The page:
15. If you do not have a Goldwing oil filter wrench, you will need to remove the lower cowl in order to access the filter. This requires removing three screws and pulling the cowl free.
16. A Goldwing Oil Filter Wrench is a good investment, and makes for much easier and faster oil changes.
17. An added bonus is that the back end of the oil filter wrench fits over the drain plug.
18. Move your oil drain pan under the oil filter. Slip the wrench up under the lower cowl, and over the oil filter. Rotate the filter counter-clockwise (filter wrench will be moving from the right side of the bike to the left).
19. As the filter is loosened, oil will start to leak out of the seal between the filter and the engine block. At this point you can remove the filter wrench, and continue loosening the filter by hand.
20. Continue turning the filter until it comes off completely.
21. Remove it from the lower cowl - careful, it will still be full of oil! Turn it with the seal down, to drain the oil into your oil drain pan. Clean the mating surface on the engine block with a rag after the filter has been removed.
22. Unwrap/unpackage your new oil filter. Careful not to damage the rubber seal.
23. We will be needing four liters of oil. What brand and type of oil you use is up to you, and is the subject of great controversy and endless argument. I personally find that regular "high mileage" auto Mobil 1 10W-40 provides excellent lubrication, makes my transmission shift extremely smoothly, and works very well with my clutch. You can make your own judgement and choice.
24. Spread some of the fresh oil over the rubber seal on the new oil filter. This is a critical step! Your filter WILL LEAK if you fail to perform this step.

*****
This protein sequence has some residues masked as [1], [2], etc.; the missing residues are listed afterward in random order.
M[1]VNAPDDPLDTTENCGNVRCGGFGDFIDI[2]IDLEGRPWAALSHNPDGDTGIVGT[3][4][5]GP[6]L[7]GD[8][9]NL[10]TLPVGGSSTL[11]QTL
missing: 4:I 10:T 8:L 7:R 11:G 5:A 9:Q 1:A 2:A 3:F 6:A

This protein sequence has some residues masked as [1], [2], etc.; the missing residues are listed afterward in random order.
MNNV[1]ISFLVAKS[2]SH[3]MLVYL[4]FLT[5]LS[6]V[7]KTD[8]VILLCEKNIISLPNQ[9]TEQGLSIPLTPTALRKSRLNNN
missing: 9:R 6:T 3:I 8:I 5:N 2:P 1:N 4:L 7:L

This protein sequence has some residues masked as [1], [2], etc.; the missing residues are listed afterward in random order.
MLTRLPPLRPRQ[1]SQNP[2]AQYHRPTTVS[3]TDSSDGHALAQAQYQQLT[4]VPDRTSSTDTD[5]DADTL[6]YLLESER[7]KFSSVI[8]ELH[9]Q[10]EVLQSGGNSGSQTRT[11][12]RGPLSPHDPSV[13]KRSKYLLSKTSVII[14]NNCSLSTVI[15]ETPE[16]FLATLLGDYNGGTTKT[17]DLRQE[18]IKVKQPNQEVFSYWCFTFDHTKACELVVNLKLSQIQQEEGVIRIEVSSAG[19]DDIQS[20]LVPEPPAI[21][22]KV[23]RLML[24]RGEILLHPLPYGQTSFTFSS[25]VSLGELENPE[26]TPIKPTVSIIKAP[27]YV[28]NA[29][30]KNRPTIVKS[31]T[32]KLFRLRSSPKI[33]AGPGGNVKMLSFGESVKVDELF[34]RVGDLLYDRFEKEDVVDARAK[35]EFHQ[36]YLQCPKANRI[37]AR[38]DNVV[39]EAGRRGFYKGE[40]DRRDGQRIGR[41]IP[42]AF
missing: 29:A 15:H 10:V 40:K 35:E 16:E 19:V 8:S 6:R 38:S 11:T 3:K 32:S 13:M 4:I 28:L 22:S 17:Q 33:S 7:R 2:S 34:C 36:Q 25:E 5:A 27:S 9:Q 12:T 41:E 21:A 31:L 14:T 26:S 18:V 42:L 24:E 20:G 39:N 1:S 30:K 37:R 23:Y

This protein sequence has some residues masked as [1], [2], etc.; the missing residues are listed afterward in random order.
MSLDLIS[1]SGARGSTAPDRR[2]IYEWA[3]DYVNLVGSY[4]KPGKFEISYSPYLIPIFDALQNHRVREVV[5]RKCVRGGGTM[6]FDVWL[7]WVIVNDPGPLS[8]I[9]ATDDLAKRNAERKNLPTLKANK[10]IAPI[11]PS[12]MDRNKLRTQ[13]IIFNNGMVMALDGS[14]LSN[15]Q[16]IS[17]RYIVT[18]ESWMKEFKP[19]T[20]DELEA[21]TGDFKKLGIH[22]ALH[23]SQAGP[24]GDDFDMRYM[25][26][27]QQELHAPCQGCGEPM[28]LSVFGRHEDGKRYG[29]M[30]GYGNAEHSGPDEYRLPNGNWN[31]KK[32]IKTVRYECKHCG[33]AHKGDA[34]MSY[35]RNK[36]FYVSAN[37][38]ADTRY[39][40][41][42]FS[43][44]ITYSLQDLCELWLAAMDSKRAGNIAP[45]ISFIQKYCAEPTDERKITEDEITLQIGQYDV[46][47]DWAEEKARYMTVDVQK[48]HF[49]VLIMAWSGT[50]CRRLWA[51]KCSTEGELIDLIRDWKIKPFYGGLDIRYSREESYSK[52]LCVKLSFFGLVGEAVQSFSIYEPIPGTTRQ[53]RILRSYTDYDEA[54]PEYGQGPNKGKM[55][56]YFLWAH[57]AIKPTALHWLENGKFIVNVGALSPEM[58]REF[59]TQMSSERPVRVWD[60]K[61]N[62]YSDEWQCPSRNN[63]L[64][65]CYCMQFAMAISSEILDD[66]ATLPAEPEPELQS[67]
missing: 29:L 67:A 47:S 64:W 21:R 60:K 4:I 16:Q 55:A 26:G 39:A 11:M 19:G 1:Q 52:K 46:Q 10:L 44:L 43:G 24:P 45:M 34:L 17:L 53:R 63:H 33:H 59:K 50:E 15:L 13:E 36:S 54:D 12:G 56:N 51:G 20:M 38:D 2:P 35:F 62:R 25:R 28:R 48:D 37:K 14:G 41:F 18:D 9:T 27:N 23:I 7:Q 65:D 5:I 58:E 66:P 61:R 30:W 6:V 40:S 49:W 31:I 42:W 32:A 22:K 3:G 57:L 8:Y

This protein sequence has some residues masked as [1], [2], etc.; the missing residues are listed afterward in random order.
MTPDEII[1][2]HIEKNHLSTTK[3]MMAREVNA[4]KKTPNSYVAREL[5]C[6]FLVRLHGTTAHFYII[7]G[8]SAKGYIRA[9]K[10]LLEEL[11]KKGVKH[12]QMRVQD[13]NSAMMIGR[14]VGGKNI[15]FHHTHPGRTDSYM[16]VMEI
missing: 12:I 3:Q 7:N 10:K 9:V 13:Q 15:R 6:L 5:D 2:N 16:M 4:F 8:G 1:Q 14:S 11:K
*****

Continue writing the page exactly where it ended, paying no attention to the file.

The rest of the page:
25. Spin the filter onto the mount by hand until the rubber seal meets the mating surface. Using the wrench, gently snug the filter against the engine block. You do not want to strong-arm the filter into place - a newly installed filter should be fitted only tight enough that it could still be removed by hand. You want it tight enough so that it doesn't leak, but not so tight that it would require the use of a wrench to remove it.
26. Remove the filler plug and pour approximately 3.5 quarts of fresh oil into the crankcase.
27. Remove the oil dipstick from the engine by turning it counter-clockwise until it comes loose.
28. Clean the dipstick of oil using a rag.
29. Replace the dipstick into it's hole, but do NOT screw it into place - simply place it into its hole, wait for five seconds, then pull it back out.
30. Look at the oil level on the dipstick. The oil should reach up to the "full" witness line on the dipstick, as shown. This is the correct method to check your oil level, and should be done frequently! During normal use, the oil should always be between the lower and upper witness lines. If the oil is too low, add (a bit) more. If there is too much, you will need to drain some out. Do NOT run an engine with excess oil - you can damage seals and other internal parts!
31. Once you are satisfied with the oil level, screw the dipstick back into place, ensure the oil fill plug is securely screwed into place, and start the engine. Let it run for a minute or so, checking to make sure you do not have any oil leaking from the drain plug or oil filter. Stop the engine, let it sit for a minute, then check the oil level once more. Add oil if required, to bring it up to the correct level and repeat until you are happy with the oil level.
32. Insert the tab of the front panel into the slot grommet at the front of the bike.
33. Carefully push the post at the back of the front panel into its grommet.
34. Tuck the top of the rear panel under the seat, and rotate it down into place. Gently push the top posts into their grommets, followed by the bottom posts.
35. You're done! Write down the mileage and the date, so that you will know when the next oil change is due to be performed.
Step-by-step tutorials on how to maintain and fix your GL1500
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3 posts • Page 1 of 1
- Posts: 1207
- Joined: Mon Nov 09, 2015 9:25 am
- Location: Garfield, Arkansas
- Motorcycle: 1994 Honda GL1500 Goldwing SE
Although I've changed the oil on all of my cycles many times, reading the step by step on a How To, on a new to me 1500, never hurts a thing.